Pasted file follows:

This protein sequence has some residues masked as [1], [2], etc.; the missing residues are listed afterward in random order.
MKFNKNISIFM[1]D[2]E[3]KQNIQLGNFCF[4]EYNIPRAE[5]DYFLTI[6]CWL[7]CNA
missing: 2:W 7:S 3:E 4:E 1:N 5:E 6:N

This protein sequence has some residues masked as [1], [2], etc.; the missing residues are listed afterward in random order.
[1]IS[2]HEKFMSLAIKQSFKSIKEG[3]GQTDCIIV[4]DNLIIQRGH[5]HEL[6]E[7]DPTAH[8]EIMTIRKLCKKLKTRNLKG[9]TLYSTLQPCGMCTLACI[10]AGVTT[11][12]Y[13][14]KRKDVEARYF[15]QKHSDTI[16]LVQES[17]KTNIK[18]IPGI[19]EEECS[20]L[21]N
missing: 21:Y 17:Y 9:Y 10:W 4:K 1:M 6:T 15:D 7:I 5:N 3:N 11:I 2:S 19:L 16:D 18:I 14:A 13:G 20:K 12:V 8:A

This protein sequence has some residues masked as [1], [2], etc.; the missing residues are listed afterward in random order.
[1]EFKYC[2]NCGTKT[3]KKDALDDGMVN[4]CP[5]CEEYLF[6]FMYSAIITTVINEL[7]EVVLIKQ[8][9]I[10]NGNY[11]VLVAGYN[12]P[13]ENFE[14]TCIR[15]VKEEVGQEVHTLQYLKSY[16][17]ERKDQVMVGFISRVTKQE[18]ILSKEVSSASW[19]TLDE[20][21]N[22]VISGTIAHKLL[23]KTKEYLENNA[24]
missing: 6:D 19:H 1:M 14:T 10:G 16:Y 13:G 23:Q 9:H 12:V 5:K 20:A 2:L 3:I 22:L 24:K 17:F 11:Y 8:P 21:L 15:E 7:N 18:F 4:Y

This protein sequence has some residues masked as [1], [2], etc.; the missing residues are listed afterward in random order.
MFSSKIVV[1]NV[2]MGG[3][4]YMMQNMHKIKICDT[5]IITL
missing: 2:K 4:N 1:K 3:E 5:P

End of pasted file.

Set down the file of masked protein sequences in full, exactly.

This protein sequence has some residues masked as [1], [2], etc.; the missing residues are listed afterward in random order.
MKFNKNISIFM[1]D[2]E[3]KQNIQLGNFCF[4]EYNIPRAE[5]DYFLTI[6]CWL[7]CNA
missing: 2:W 7:S 3:E 4:E 1:N 5:E 6:N

This protein sequence has some residues masked as [1], [2], etc.; the missing residues are listed afterward in random order.
[1]IS[2]HEKFMSLAIKQSFKSIKEG[3]GQTDCIIV[4]DNLIIQRGH[5]HEL[6]E[7]DPTAH[8]EIMTIRKLCKKLKTRNLKG[9]TLYSTLQPCGMCTLACI[10]AGVTT[11][12]Y[13][14]KRKDVEARYF[15]QKHSDTI[16]LVQES[17]KTNIK[18]IPGI[19]EEECS[20]L[21]N
missing: 21:Y 17:Y 9:Y 10:W 4:K 1:M 6:T 15:D 7:I 5:N 3:N 11:I 2:S 19:L 16:D 18:I 14:A 13:G 20:K 12:V 8:A

This protein sequence has some residues masked as [1], [2], etc.; the missing residues are listed afterward in random order.
[1]EFKYC[2]NCGTKT[3]KKDALDDGMVN[4]CP[5]CEEYLF[6]FMYSAIITTVINEL[7]EVVLIKQ[8][9]I[10]NGNY[11]VLVAGYN[12]P[13]ENFE[14]TCIR[15]VKEEVGQEVHTLQYLKSY[16][17]ERKDQVMVGFISRVTKQE[18]ILSKEVSSASW[19]TLDE[20][21]N[22]VISGTIAHKLL[23]KTKEYLENNA[24]
missing: 6:D 19:H 1:M 14:T 10:G 16:Y 13:G 23:Q 9:H 12:V 5:K 20:A 2:L 3:I 22:L 24:K 17:F 11:Y 8:P 21:L 15:E 7:N 18:F 4:Y

This protein sequence has some residues masked as [1], [2], etc.; the missing residues are listed afterward in random order.
MFSSKIVV[1]NV[2]MGG[3][4]YMMQNMHKIKICDT[5]IITL
missing: 2:K 4:N 1:K 3:E 5:P